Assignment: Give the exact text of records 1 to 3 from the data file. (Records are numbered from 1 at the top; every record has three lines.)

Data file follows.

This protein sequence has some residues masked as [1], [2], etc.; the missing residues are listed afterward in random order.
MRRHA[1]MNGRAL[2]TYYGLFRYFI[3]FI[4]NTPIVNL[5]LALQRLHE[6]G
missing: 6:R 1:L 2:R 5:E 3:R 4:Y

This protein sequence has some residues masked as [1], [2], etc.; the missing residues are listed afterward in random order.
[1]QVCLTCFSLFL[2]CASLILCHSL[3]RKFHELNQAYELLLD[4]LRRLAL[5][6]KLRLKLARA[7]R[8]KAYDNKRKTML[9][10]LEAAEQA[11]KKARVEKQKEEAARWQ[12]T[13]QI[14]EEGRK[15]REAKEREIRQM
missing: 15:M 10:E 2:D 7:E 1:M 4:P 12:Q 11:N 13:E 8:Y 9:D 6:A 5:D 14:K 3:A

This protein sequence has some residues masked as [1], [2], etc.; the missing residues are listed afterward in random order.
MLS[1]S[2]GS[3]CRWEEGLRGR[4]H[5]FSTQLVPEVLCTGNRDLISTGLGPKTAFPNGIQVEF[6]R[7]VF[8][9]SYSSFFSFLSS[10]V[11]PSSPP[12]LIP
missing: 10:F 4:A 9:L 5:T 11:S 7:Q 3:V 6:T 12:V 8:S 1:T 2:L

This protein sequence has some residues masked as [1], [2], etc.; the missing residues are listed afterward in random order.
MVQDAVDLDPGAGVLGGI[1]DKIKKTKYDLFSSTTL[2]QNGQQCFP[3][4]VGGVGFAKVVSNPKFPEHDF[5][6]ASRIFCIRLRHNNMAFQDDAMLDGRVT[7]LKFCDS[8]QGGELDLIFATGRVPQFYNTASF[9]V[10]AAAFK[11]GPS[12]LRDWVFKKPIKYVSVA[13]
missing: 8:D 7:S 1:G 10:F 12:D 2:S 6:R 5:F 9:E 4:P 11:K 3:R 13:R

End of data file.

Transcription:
This protein sequence has some residues masked as [1], [2], etc.; the missing residues are listed afterward in random order.
MRRHA[1]MNGRAL[2]TYYGLFRYFI[3]FI[4]NTPIVNL[5]LALQRLHE[6]G
missing: 6:R 1:L 2:R 5:E 3:R 4:Y

This protein sequence has some residues masked as [1], [2], etc.; the missing residues are listed afterward in random order.
[1]QVCLTCFSLFL[2]CASLILCHSL[3]RKFHELNQAYELLLD[4]LRRLAL[5][6]KLRLKLARA[7]R[8]KAYDNKRKTML[9][10]LEAAEQA[11]KKARVEKQKEEAARWQ[12]T[13]QI[14]EEGRK[15]REAKEREIRQM
missing: 15:M 10:E 2:D 7:E 1:M 4:P 12:Q 11:N 13:E 8:Y 9:D 6:A 5:D 14:K 3:A

This protein sequence has some residues masked as [1], [2], etc.; the missing residues are listed afterward in random order.
MLS[1]S[2]GS[3]CRWEEGLRGR[4]H[5]FSTQLVPEVLCTGNRDLISTGLGPKTAFPNGIQVEF[6]R[7]VF[8][9]SYSSFFSFLSS[10]V[11]PSSPP[12]LIP
missing: 10:F 4:A 9:L 5:T 11:S 7:Q 3:V 6:T 12:V 8:S 1:T 2:L